It seems that every year the Twins manage to draft a few hometown players. Last year they selected Madison Boer in the second round. Boer went to college in Oregon, but he grew up in Eden Prairie. The year before, the Twins chose Gopher catcher Kyle Knudson in the ninth round, and in 2009 they picked U of M 2B Derek McCallum in round four. In previous years, Minnesotans Glen Perkins and, of course, Joe Mauer became first round picks for the Twins.
There are some advantages to drafting local players. First, a local guy has a good chance to become a fan favorite, since fans can identify with his roots, and many may have watched him play before he joined the Twins. Second, the Twins’ scouts may have a slight advantage with Minnesota players. Every baseball team has an extensive scouting operation, but it’s difficult to watch every player in the United States (or increasingly, the world). By virtue of being located in this state, the Twins have more personnel here than any other team, so they may notice things about the local players that nobody else does.
With Minnesota native pitcher Cole DeVries set to make his first MLB start tomorrow, it might be a good time to discuss some a couple native sons who could join the Twins organization very soon.
Mitch Brown, RHP, Rochester Century High School
Brown is just emerging on the national draft radar, and there’s a chance he could end up with the Twins in the Supplemental round of the draft. The high school senior from Rochester went 7-1 this year with a 0.56 ERA and 103 Ks. According to ESPN’s high school website, Brown can throw his fastball up to 95 miles per hour, and he supplements it with a good curveball and promising cutter. Since he’s a high school player who will likely grow a little bit, Brown could conceivably add even more velocity to his fastball in the minors.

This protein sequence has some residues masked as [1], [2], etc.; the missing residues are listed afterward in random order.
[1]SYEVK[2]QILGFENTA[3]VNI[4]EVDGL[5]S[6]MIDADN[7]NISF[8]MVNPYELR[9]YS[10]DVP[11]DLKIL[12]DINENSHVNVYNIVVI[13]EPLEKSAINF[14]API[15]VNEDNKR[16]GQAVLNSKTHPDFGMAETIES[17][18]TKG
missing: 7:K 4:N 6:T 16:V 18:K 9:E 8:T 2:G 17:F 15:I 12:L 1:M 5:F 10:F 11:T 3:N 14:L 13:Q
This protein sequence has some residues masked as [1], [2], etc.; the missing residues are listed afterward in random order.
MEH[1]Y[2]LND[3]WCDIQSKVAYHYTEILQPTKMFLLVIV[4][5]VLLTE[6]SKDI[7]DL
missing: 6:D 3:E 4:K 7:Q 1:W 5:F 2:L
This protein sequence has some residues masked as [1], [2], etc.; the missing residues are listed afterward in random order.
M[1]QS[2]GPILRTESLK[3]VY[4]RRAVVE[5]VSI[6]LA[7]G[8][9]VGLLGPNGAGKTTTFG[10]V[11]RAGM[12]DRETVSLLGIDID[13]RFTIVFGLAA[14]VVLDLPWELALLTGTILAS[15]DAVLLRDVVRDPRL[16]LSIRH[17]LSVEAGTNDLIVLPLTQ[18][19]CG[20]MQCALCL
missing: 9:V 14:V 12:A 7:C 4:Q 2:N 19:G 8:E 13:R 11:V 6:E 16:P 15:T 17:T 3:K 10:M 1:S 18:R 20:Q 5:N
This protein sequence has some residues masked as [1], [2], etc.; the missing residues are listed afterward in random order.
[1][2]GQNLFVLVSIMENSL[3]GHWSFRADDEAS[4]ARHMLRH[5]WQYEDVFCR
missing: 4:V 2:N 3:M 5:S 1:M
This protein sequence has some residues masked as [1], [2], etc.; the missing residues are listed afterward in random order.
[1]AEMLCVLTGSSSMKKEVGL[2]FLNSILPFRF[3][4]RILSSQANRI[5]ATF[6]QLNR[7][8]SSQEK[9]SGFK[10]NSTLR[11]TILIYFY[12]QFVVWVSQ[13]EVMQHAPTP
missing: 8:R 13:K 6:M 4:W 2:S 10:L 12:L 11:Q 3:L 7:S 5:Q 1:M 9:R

T.J. Oakes, RHP, University of Minnesota
Oakes is a few years older than Brown, and he is not nearly as promising a prospect. But we know the Twins like him, because they drafted him last year in the 41st round last year. Oakes chose instead to play his senior year with the Gophers, and it was probably a good decision for him. He was named as a first team All-Big 10 selection. He earned that recognition by going 7-3 with a 2.31 ERA for the U of M. He also led the team with 78 strikeouts in 97.1 innings. Unlike Brown, Oakes will never be able to blow a fastball by a MLB hitter, but according to one site he was hitting 94 on the radar gun last year. Oakes appears to be a control-oriented groundball pitcher of the type the Twins always fall in love with.
Both of these pitchers would be interesting additions to the Twins, though they come into the draft with vastly different expectations. ESPN’s Keith Law has Brown ranked as the 45th best prospect in the country, so he would not be much of a reach with the Twins’ 32nd or 42nd overall picks in the supplemental round. If he were still available when the Twins draft again at number 62 overall, he might be a bona fide steal. On the other hand, Oakes should be a late round pick again, but he should be worth a selection somewhere between the 20th and 40th rounds. It would be silly to draft him much higher, but it would almost be silly to not try to draft him again.
The Twins desperately need to restock their farm system with some starting arms, so they might as well put a couple local guys in the mix.